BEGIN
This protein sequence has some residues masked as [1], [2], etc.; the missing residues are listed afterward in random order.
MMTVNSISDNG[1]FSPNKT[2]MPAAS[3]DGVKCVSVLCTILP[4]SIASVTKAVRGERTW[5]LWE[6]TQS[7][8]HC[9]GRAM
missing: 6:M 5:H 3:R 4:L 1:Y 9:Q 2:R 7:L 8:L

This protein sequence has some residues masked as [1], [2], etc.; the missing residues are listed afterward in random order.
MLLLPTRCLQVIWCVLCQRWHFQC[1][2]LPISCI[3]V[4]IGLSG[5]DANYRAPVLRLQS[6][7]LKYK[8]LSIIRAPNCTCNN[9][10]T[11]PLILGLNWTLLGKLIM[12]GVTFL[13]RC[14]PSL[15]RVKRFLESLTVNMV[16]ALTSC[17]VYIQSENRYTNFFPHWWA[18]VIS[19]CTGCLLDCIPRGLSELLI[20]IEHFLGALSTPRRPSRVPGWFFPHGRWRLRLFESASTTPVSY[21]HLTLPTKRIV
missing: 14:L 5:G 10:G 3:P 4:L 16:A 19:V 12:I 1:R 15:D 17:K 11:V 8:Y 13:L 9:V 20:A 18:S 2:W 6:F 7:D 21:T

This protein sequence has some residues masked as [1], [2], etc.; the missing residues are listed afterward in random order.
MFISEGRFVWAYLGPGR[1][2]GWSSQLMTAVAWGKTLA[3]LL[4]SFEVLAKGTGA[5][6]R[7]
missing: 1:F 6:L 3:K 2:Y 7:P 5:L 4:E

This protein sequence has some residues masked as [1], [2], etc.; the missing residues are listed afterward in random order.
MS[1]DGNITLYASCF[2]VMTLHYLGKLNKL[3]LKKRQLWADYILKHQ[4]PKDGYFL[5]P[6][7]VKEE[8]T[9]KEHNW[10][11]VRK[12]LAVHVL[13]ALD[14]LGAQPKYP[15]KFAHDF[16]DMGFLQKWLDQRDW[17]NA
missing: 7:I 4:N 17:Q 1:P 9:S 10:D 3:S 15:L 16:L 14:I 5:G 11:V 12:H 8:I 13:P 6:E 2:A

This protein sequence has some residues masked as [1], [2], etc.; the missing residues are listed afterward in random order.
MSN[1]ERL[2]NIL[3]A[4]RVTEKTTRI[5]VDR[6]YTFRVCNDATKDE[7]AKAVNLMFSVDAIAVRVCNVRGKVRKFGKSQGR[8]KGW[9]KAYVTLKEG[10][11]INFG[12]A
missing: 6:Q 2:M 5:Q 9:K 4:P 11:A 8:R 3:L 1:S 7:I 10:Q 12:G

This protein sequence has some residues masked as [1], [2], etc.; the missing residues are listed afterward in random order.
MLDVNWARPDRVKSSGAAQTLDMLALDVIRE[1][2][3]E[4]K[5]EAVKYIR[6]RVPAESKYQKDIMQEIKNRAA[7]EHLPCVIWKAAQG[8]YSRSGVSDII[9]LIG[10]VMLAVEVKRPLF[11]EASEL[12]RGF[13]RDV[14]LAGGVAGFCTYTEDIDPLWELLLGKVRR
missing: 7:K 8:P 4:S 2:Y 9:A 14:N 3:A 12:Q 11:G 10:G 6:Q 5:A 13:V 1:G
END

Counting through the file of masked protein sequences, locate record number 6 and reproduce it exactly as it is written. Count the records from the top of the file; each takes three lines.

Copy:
This protein sequence has some residues masked as [1], [2], etc.; the missing residues are listed afterward in random order.
MLDVNWARPDRVKSSGAAQTLDMLALDVIRE[1][2][3]E[4]K[5]EAVKYIR[6]RVPAESKYQKDIMQEIKNRAA[7]EHLPCVIWKAAQG[8]YSRSGVSDII[9]LIG[10]VMLAVEVKRPLF[11]EASEL[12]RGF[13]RDV[14]LAGGVAGFCTYTEDIDPLWELLLGKVRR
missing: 7:K 8:P 4:S 2:Y 9:A 14:N 3:A 12:Q 11:G 10:G 6:Q 5:A 13:V 1:G